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Natural Resources, Waste & Environmental Health
Oakland is located in a region abundant with natural resources upon which we rely for food, water, energy, raw materials, recreation, and rejuvenation. Yet these resources are limited, and natural systems are threatened by the impacts of development, pollution, and over-consumption. City policies related to creek protection, zero waste, energy efficiency, climate change, land use, toxic materials, and other issues are designed to protect the health of our natural environment and make best use of natural resources.
Recycling Increases 33% While Landfill Waste Decrease 27% - Since 2000, Oaklanders have recycled over 800,000 tons of cans, bottles, plastics, paper, yard trimmings, and food scraps, keeping them from the landfill. These materials have been used by manufacturers to make new products, saving essential resources and reducing greenhouse gas emissions and other forms of pollution.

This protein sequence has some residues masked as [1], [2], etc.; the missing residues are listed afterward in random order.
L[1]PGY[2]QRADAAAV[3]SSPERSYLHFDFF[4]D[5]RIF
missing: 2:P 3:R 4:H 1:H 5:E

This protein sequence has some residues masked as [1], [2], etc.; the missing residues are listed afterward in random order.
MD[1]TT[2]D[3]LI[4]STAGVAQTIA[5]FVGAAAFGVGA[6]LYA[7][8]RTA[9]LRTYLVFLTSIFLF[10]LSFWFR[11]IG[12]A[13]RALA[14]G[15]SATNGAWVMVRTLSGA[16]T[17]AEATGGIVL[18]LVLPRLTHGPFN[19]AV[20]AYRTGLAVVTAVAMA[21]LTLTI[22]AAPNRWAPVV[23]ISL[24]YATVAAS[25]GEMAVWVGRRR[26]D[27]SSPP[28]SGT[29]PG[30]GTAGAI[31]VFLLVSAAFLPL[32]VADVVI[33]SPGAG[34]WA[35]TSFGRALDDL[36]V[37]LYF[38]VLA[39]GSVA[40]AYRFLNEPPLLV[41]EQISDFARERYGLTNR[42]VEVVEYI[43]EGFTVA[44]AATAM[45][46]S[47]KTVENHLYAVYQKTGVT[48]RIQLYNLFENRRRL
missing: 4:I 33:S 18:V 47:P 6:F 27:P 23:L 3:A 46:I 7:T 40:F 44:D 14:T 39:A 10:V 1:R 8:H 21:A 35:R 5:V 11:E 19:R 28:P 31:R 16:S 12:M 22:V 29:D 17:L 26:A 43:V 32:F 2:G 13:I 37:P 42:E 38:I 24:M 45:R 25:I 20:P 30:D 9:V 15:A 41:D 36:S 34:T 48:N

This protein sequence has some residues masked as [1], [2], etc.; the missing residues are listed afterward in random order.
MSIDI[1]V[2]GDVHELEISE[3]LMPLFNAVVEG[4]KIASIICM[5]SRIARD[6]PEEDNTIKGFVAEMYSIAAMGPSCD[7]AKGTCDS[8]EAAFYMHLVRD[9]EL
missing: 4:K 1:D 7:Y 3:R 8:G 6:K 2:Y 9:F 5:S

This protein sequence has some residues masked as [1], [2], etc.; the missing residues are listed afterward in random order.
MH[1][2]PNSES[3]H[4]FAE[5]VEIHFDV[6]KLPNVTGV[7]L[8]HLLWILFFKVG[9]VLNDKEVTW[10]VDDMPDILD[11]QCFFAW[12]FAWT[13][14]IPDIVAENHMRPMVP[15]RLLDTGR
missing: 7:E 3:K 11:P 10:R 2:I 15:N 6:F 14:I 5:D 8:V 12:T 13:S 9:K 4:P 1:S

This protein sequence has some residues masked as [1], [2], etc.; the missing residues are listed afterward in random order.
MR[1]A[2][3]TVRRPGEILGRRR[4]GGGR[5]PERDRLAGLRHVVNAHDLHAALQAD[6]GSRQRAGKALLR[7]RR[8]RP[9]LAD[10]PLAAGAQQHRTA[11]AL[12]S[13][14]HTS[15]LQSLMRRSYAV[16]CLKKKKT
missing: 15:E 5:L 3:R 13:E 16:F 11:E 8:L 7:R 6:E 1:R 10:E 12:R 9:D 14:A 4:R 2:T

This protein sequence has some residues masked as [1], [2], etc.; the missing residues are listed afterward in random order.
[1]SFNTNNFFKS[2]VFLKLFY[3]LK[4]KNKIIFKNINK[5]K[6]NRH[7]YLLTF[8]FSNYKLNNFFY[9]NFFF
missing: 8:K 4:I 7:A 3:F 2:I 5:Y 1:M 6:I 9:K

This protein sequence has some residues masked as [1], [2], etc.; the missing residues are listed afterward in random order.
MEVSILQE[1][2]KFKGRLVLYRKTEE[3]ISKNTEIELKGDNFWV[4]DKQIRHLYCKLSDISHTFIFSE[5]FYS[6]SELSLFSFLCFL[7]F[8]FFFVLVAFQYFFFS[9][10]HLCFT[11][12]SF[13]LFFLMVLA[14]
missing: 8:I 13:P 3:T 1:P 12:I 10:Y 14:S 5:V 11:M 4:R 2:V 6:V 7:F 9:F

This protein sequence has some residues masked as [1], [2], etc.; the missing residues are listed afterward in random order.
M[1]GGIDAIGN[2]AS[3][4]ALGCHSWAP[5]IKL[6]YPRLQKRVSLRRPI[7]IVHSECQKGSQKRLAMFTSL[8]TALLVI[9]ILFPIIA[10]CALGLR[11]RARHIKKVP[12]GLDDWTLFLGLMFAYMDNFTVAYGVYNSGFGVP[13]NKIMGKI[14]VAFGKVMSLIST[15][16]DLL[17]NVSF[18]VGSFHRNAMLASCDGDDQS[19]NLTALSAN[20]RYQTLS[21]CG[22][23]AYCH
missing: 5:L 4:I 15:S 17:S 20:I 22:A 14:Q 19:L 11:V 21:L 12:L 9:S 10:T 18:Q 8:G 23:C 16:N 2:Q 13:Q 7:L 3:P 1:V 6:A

City Awards Ground-Breaking Zero-Waste Contracts - In September 2014, the Oakland City Council awarded franchise contracts for collection and processing of mixed materials and organics, and for landfill disposal services, to Waste Management of Alameda County, and a franchise contract for residential recycling to CaliforniaWaste Solutions. These awards are the culmination of a multi-year design and procurement process. Service highlights will include more cart size choices for recycling and organics, expanding residential organics collection service to all multifamily buildings, organics and recyclables collection services for all Oakland businesses, processing of commercial organics by EBMUD to produce natural gas for power, and increased illegal dumping abatement. New services will begin in July 2015.